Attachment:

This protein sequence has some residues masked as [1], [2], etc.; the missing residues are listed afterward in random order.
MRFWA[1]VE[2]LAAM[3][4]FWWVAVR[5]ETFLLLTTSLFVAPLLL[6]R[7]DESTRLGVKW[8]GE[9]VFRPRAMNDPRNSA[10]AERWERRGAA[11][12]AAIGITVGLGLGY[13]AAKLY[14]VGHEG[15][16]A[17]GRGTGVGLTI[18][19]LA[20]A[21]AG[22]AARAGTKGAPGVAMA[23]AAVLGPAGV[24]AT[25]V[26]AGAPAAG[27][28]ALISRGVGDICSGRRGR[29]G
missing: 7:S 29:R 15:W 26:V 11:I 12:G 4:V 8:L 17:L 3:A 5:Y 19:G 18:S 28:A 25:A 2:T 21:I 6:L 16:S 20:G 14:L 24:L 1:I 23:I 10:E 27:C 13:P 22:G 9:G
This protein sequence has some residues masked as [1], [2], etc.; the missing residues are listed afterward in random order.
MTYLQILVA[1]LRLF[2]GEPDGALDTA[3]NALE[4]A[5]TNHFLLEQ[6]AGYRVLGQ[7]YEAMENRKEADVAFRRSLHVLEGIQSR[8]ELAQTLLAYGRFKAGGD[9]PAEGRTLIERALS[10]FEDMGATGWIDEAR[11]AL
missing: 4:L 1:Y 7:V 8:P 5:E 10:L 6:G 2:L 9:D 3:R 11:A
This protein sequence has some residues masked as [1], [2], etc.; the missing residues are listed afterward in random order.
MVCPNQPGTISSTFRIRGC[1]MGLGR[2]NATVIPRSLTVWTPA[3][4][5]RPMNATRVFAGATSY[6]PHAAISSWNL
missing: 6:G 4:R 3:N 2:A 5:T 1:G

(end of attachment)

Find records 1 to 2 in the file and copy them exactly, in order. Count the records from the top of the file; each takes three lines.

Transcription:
This protein sequence has some residues masked as [1], [2], etc.; the missing residues are listed afterward in random order.
MRFWA[1]VE[2]LAAM[3][4]FWWVAVR[5]ETFLLLTTSLFVAPLLL[6]R[7]DESTRLGVKW[8]GE[9]VFRPRAMNDPRNSA[10]AERWERRGAA[11][12]AAIGITVGLGLGY[13]AAKLY[14]VGHEG[15][16]A[17]GRGTGVGLTI[18][19]LA[20]A[21]AG[22]AARAGTKGAPGVAMA[23]AAVLGPAGV[24]AT[25]V[26]AGAPAAG[27][28]ALISRGVGDICSGRRGR[29]G
missing: 7:S 29:R 15:W 26:V 11:I 12:G 4:V 8:L 17:L 3:A 5:Y 19:G 18:S 28:A 25:A 2:T 21:I 6:L 16:S 20:G 14:L 24:L 1:I 23:I 10:E 27:C 13:P 22:G 9:G
This protein sequence has some residues masked as [1], [2], etc.; the missing residues are listed afterward in random order.
MTYLQILVA[1]LRLF[2]GEPDGALDTA[3]NALE[4]A[5]TNHFLLEQ[6]AGYRVLGQ[7]YEAMENRKEADVAFRRSLHVLEGIQSR[8]ELAQTLLAYGRFKAGGD[9]PAEGRTLIERALS[10]FEDMGATGWIDEAR[11]AL
missing: 4:L 1:Y 7:V 8:P 5:E 10:L 6:G 2:L 9:D 3:R 11:A